IDAHO – An Idaho state court judge ruled in October that a school district’s policy prohibiting teachers from talking with the media during the school day was unconstitutional.
The policy was created by administrators last year during teacher contract negotiations the judge described as “acrimonious.” Officials defended their policy, claiming that teacher contact with news media regarding the labor dispute had created significant disruptions at school.
In his ruling, Jefferson County Education Association v. Board of Trustees, No. CV-97-377 (Idaho, 7th Dist., Sept. 15, 1998), Judge Brent Moss struck down a Jefferson County School District policy that prohibited teachers from calling any media or from being interviewed during working hours. The policy also required that administrators pre-approve all press coverage.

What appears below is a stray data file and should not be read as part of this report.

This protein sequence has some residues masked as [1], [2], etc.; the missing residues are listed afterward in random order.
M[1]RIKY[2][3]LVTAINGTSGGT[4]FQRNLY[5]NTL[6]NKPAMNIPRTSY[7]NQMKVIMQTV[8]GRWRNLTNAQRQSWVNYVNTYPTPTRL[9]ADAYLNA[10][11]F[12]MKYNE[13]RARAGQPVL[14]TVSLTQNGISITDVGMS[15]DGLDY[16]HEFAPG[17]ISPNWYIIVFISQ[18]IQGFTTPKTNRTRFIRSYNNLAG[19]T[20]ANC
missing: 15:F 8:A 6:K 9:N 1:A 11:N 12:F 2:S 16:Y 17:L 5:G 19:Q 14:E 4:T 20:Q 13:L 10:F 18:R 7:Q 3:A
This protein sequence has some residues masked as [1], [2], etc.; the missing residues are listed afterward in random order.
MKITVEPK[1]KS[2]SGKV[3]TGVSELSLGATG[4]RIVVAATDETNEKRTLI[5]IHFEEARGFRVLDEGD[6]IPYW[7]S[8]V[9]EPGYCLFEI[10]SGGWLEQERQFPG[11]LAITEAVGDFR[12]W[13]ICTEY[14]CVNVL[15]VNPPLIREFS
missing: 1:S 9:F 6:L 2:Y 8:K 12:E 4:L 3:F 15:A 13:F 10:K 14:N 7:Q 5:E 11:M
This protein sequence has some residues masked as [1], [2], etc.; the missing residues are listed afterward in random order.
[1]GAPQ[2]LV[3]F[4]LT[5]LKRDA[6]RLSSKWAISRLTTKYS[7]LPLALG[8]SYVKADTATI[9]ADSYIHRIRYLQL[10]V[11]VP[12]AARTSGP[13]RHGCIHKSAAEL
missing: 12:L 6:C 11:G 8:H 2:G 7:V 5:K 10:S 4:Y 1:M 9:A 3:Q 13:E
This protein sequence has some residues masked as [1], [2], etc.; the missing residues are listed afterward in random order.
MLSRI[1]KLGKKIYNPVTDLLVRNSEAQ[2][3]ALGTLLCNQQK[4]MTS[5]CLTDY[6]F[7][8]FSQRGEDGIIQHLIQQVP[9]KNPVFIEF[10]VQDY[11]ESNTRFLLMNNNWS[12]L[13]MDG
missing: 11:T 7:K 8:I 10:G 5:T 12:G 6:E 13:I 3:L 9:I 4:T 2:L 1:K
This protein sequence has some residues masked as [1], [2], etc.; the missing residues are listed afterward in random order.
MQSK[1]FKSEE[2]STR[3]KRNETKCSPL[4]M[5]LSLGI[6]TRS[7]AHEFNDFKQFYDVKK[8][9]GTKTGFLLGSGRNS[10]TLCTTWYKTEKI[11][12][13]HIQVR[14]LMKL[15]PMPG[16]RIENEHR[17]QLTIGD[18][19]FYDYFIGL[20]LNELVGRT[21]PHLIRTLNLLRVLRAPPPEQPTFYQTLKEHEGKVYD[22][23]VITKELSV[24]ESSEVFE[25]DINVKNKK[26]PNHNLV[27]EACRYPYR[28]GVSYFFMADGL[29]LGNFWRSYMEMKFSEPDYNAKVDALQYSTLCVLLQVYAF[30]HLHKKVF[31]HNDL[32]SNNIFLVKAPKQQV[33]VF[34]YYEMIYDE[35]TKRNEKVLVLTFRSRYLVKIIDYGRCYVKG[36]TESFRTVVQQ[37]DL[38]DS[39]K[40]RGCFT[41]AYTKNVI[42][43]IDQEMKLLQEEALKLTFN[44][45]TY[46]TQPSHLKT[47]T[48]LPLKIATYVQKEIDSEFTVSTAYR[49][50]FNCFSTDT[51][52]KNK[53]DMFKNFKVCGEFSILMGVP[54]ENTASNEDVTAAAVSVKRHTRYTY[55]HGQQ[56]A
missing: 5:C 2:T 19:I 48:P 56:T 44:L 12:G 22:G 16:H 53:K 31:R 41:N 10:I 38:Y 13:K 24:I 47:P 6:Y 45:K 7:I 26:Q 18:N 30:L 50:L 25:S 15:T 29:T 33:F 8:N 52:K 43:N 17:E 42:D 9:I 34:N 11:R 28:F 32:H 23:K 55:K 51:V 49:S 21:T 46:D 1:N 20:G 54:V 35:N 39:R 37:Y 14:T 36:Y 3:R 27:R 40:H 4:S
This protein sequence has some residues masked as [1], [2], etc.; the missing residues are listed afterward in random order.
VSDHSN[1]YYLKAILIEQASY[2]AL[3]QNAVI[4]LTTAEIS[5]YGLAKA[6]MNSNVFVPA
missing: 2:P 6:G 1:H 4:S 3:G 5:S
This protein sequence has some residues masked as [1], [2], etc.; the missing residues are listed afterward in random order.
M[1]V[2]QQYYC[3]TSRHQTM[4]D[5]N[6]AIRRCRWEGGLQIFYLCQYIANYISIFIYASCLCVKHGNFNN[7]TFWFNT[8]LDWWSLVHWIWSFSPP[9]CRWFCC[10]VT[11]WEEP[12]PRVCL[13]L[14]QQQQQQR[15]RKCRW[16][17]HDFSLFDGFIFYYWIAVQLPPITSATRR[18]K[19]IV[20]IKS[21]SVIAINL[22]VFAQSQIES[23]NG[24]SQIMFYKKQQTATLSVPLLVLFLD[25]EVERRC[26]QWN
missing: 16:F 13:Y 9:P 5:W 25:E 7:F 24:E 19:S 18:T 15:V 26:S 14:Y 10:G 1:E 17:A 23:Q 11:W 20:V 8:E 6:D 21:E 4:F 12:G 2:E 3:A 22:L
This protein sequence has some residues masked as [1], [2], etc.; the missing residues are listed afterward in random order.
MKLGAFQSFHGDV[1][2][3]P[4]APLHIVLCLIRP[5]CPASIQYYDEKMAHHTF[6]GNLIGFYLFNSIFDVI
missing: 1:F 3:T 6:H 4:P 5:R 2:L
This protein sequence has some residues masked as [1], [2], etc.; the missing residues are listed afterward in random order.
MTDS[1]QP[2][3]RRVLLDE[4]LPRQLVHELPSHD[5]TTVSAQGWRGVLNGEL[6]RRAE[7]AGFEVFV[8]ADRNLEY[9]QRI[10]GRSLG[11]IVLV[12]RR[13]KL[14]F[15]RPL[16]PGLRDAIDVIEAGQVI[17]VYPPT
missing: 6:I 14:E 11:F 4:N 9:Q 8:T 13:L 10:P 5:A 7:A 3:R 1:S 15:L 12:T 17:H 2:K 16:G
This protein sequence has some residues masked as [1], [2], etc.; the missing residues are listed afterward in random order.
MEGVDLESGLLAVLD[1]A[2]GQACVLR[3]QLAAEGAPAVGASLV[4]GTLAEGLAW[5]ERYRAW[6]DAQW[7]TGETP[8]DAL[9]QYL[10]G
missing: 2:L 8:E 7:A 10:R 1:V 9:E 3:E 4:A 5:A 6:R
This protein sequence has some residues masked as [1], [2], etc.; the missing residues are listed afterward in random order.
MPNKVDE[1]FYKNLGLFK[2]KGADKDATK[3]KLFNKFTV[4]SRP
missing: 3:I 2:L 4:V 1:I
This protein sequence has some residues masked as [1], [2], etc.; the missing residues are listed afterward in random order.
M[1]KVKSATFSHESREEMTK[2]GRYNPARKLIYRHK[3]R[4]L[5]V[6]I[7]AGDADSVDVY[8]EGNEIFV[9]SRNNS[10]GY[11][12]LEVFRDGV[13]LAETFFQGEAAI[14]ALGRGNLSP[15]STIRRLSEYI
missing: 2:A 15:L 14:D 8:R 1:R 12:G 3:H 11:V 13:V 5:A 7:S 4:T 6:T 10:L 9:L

Moss said the policy implied that teachers could not speak to the media during lunch breaks or other times when they were not teaching. He also found the provision requiring prior approval of all press coverage to be both vague and overbroad in violation of the First Amendment.
“Disallowing teachers the right to speak with media during those times in the day when it would not cause classroom interruption or interfere with school activities would violate the Constitution…. Because the term ‘working hours’ is vague, it may have the effect of restraining teachers from exercising their right to free speech,” the judge wrote.
Private schools are not affected by this ruling and can generally retain significant control over the speech activity of their employees.
Also, courts have made clear that while public employees do have the right to speak out about “matters of public concern” they can still be disciplined for publicly criticizing their schools or bosses for personal issues, which would, for example, include most personal employment disputes.